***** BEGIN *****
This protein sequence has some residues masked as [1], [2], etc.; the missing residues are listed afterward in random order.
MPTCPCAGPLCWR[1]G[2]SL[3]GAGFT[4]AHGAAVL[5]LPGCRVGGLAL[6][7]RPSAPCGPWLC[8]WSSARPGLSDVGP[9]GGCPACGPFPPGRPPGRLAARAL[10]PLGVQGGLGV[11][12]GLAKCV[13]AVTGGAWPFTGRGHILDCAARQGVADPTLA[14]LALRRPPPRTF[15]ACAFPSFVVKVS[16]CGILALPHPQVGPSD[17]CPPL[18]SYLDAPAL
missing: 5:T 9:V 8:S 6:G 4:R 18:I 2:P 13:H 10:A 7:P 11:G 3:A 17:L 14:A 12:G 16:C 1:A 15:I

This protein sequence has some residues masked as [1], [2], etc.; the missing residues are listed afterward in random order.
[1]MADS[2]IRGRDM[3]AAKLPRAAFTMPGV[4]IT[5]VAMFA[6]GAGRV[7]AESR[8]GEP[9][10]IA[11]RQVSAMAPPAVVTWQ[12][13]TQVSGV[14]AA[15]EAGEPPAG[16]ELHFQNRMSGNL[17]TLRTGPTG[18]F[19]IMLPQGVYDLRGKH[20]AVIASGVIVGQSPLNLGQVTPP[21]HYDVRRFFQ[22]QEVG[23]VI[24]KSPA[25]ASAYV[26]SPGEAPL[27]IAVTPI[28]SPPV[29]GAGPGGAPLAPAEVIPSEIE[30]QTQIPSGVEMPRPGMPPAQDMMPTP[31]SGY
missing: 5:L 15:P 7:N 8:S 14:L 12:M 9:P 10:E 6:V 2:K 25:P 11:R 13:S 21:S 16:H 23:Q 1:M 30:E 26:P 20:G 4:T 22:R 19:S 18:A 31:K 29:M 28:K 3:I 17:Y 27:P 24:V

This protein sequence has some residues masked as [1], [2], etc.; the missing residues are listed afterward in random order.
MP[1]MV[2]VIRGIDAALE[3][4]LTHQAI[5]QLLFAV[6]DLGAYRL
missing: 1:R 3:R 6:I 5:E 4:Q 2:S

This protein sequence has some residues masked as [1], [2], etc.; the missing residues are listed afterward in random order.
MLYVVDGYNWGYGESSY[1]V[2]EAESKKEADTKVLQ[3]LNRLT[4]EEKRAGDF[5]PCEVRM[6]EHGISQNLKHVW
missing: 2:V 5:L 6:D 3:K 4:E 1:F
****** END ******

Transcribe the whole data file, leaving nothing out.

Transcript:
This protein sequence has some residues masked as [1], [2], etc.; the missing residues are listed afterward in random order.
MPTCPCAGPLCWR[1]G[2]SL[3]GAGFT[4]AHGAAVL[5]LPGCRVGGLAL[6][7]RPSAPCGPWLC[8]WSSARPGLSDVGP[9]GGCPACGPFPPGRPPGRLAARAL[10]PLGVQGGLGV[11][12]GLAKCV[13]AVTGGAWPFTGRGHILDCAARQGVADPTLA[14]LALRRPPPRTF[15]ACAFPSFVVKVS[16]CGILALPHPQVGPSD[17]CPPL[18]SYLDAPAL
missing: 5:T 9:V 8:S 6:G 4:R 18:I 2:P 13:H 10:A 7:P 11:G 3:A 17:L 14:A 12:G 16:C 1:A 15:I

This protein sequence has some residues masked as [1], [2], etc.; the missing residues are listed afterward in random order.
[1]MADS[2]IRGRDM[3]AAKLPRAAFTMPGV[4]IT[5]VAMFA[6]GAGRV[7]AESR[8]GEP[9][10]IA[11]RQVSAMAPPAVVTWQ[12][13]TQVSGV[14]AA[15]EAGEPPAG[16]ELHFQNRMSGNL[17]TLRTGPTG[18]F[19]IMLPQGVYDLRGKH[20]AVIASGVIVGQSPLNLGQVTPP[21]HYDVRRFFQ[22]QEVG[23]VI[24]KSPA[25]ASAYV[26]SPGEAPL[27]IAVTPI[28]SPPV[29]GAGPGGAPLAPAEVIPSEIE[30]QTQIPSGVEMPRPGMPPAQDMMPTP[31]SGY
missing: 5:L 15:P 7:N 8:S 14:L 12:M 9:P 10:E 6:V 2:K 25:P 11:R 13:S 21:S 16:H 23:Q 1:M 30:E 26:P 20:G 4:T 22:R 19:S 18:A 31:K 29:M 28:K 3:I 17:Y 27:P 24:V

This protein sequence has some residues masked as [1], [2], etc.; the missing residues are listed afterward in random order.
MP[1]MV[2]VIRGIDAALE[3][4]LTHQAI[5]QLLFAV[6]DLGAYRL
missing: 1:R 3:R 6:I 5:E 4:Q 2:S

This protein sequence has some residues masked as [1], [2], etc.; the missing residues are listed afterward in random order.
MLYVVDGYNWGYGESSY[1]V[2]EAESKKEADTKVLQ[3]LNRLT[4]EEKRAGDF[5]PCEVRM[6]EHGISQNLKHVW
missing: 2:V 5:L 6:D 3:K 4:E 1:F